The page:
The physical and mental burden of prolonged exposure to bushfire smoke is vastly underestimated by official statistics that are based upon admissions into the health system, finds a large survey of residents affected by the widespread bushfires close to Canberra, Australia’s capital city, in the summer of late 2019 and early 2020.
Prolonged exposure to bushfire smoke creates a heavy mental and physical burden not portrayed by official statistics of admissions into the health system, finds a new study, published in Frontiers in Public Health.
It highlights the urgent need for improved knowledge in this area to support and build resilience among individuals and communities that are impacted by these catastrophic events.
“We found that almost every single respondent to our survey experienced at least one physical health symptom that they attributed to the smoke,” explains Professor Iain Walker, co-author of the study, and based at the Research School of Psychology, Australian National University, Australia.
“Just less than one-fifth of respondents sought help from a medical practitioner, despite the widespread reporting of negative health burdens in our survey,” he continues. “This shows that the rate of people presenting into the health system is much less than the number of people who experience health symptoms when exposed to bushfire smoke.”
Air pollution from bushfires is known to increase the likelihood of death in humans and it especially affects people with pre-existing respiratory and cardiovascular problems. Its impacts on mental health are not so well understood.
The Australian summer of late 2019 to early 2020 saw fires burn 10m hectares (nearly 25m acres), which spread blanketing, choking smoke over an even larger area. As soon as was possible after this event, the researchers of this study conducted a survey of residents in the area to get a more thorough assessment of the impact of bushfire smoke on the community.
“Our survey of residents living in and around Canberra, Australia’s capital city, asked a wide range of questions about the physical and mental health symptoms the participants had experienced, as well as how their behaviors changed during the bushfire period. For example, staying indoors to avoid the smoke, which in turn reduces physical activity,” explains Walker.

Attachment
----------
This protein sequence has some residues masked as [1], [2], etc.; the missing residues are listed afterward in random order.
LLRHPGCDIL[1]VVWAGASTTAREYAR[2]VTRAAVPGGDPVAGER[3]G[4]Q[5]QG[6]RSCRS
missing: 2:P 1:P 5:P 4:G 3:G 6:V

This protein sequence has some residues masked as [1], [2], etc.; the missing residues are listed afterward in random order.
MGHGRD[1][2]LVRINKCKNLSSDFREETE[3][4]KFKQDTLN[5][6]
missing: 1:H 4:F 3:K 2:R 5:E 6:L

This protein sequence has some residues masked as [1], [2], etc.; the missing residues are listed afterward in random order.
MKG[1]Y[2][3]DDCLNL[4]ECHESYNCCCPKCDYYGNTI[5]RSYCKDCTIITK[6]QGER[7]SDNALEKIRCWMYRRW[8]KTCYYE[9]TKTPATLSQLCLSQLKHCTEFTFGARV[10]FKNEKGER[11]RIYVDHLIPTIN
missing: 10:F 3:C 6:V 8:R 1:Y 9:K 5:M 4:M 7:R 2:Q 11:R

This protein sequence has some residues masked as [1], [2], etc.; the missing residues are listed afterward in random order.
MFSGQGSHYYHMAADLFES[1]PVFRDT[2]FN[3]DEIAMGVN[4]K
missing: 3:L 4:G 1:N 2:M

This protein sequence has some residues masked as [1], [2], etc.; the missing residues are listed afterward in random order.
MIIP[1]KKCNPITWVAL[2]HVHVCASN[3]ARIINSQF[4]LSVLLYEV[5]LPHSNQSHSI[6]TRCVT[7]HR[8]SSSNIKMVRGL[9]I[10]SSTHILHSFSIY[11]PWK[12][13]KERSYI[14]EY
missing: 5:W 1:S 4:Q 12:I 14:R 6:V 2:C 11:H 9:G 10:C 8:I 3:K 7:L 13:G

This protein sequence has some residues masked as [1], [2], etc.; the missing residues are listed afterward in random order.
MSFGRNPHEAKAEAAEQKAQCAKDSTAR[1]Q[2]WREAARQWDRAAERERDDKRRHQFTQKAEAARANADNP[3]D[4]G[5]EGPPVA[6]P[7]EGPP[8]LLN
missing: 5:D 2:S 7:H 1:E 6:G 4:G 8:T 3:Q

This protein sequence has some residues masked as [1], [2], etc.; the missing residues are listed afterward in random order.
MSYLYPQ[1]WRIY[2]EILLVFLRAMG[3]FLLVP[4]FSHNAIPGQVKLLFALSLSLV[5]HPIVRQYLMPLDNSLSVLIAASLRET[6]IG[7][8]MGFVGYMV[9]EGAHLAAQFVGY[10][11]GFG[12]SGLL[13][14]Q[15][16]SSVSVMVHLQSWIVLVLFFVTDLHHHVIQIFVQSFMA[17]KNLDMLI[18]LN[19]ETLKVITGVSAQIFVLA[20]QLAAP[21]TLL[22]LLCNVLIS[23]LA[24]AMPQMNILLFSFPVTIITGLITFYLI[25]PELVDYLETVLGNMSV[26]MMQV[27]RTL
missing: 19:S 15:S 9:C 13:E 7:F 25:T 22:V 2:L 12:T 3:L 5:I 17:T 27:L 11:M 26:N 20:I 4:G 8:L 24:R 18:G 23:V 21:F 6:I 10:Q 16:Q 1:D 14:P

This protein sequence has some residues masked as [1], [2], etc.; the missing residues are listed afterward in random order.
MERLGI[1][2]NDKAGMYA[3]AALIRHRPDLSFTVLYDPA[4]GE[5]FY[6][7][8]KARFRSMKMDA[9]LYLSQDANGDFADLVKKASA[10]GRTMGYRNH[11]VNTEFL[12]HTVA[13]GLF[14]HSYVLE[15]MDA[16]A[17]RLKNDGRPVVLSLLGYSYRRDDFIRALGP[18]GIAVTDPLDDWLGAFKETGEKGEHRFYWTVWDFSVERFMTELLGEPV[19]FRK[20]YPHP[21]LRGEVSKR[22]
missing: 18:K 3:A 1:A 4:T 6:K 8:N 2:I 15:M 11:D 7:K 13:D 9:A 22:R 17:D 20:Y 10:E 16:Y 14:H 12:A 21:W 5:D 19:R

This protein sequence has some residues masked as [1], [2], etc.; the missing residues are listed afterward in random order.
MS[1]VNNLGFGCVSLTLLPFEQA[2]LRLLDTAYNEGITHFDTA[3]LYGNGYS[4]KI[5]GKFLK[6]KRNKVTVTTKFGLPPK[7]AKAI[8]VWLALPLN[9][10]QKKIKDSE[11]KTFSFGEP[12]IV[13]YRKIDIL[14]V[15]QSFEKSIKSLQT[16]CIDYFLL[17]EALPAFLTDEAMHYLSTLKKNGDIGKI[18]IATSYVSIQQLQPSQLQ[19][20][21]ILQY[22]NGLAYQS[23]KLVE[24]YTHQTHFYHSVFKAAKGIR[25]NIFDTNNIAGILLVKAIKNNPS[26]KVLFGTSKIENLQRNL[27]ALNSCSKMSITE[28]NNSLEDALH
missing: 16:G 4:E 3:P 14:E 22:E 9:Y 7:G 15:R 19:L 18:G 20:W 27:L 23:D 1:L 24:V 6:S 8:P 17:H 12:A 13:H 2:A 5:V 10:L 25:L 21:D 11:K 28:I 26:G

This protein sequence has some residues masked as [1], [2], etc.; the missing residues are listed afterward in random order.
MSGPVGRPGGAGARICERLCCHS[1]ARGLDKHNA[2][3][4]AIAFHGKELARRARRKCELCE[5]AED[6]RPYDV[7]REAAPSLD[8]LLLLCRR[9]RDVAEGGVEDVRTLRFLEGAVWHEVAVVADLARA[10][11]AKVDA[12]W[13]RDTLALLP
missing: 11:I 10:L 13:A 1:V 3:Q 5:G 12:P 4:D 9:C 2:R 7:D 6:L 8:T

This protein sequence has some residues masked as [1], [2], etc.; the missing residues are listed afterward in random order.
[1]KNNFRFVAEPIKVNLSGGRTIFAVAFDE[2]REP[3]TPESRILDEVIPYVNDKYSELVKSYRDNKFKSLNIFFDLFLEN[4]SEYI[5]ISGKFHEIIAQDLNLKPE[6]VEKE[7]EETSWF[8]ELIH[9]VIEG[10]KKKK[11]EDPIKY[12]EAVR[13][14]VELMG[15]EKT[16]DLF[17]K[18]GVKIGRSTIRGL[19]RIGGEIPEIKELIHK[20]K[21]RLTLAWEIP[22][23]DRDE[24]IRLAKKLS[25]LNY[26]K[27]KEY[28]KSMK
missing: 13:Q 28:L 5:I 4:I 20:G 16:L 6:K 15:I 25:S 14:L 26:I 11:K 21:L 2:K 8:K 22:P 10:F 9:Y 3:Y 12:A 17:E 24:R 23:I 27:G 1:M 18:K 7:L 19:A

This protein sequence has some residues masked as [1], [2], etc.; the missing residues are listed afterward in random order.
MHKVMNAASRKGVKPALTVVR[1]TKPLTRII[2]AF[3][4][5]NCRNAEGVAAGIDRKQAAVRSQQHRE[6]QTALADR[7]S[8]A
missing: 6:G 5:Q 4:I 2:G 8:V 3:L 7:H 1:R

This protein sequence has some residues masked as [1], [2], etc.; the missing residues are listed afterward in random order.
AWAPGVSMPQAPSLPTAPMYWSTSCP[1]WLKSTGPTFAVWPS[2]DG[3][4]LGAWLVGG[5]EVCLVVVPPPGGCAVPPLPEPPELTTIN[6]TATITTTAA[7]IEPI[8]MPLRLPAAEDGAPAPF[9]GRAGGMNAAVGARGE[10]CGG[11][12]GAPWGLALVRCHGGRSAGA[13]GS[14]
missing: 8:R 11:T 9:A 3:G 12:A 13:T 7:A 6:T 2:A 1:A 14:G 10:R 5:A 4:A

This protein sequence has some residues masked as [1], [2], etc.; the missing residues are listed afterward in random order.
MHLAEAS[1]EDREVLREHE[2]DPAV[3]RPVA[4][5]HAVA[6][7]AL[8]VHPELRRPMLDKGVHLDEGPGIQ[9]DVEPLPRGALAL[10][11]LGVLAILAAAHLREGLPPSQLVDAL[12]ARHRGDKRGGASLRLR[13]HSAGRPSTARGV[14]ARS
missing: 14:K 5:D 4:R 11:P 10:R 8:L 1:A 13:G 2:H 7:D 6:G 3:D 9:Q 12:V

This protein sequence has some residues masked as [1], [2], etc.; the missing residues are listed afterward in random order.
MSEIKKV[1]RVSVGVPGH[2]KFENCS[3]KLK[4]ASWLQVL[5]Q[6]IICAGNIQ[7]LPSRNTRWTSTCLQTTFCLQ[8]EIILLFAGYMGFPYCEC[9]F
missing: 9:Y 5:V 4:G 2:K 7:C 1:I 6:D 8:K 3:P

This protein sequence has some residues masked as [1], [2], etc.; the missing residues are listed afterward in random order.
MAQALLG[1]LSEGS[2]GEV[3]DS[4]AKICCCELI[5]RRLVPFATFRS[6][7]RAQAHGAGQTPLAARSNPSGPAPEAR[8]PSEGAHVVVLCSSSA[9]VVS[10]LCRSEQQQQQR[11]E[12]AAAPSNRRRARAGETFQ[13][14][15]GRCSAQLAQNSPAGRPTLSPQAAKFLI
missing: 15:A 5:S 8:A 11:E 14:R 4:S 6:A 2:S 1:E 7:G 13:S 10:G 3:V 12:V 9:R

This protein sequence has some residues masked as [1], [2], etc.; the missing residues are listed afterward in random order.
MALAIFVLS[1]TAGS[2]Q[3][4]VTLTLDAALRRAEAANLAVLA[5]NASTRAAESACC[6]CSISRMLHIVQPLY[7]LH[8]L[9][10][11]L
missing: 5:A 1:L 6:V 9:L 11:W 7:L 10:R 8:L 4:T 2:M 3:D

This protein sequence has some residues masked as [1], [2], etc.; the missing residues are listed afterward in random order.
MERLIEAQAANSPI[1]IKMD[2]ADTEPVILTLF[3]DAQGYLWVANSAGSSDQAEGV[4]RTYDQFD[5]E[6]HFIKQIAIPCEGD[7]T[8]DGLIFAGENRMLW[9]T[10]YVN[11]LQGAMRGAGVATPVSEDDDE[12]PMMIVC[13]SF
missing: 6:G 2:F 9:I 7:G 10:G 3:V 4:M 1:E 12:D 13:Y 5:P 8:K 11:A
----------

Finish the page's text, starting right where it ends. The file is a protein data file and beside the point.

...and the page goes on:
Over 2000 people responded to the survey, which was administered via post, door to door visits, social media, and telephone contact to maximize the number and range of individuals reached.
Widespread negative health burden
“The survey showed that physical health effects were more extensive than previously thought and that there were very high levels of anxiety and depression,” reports Walker.
“It is likely that official statistics greatly underestimate the prevalence of health problems because of the major hurdles in the way of anyone presenting into the system, and we think many residents were motivated to avoid overburdening the health system at a time when it was stretched.”
Walker explains that improving our understanding in this area is important to help design better public health communications and service delivery.
“There is a real need for improved knowledge on the long-term effects of exposure to bushfire smoke, and how these effects vary across different segments of the population. We are conducting further studies to understand how bushfires continue to affect the mental health of people impacted by these fires and the smoke, and how we can build resilience among individuals and communities.”
Wildfires are a global occurrence. Changes in temperature and precipitation patterns from climate change are increasing wildfire prevalence and severity (Westerling et al. 2006; Settele et al. 2014) resulting in longer fire seasons (Flannigan et al. 2013; Westerling et al. 2006) and larger geographic area burned (Gillett et al. 2004).
Wildfire smoke contains many air pollutants of concern for public health, such as carbon monoxide (CO), nitrogen dioxide, ozone, particulate matter (PM), polycyclic aromatic hydrocarbons (PAHs), and volatile organic compounds (Naeher et al. 2007). Current estimated annual global premature mortality attributed to wildfire smoke is 339,000 (interquartile range of sensitivity analyses: 260,000–600,000) (Johnston et al. 2012), but the overall impact on public health in terms of respiratory, cardiovascular, and other morbidity effects is unknown. A better synthesis of current knowledge on the health effects of wildfire smoke is needed to guide public health responses.
Wildfire smoke epidemiology is an active area of research (Henderson and Johnston 2012) with new methods uncovering associations that were previously undetectable. Studies of health outcomes associated with wildfire smoke exposure tend to be retrospective and researchers have to rely on administrative health outcome data such as mortality or hospitalization records.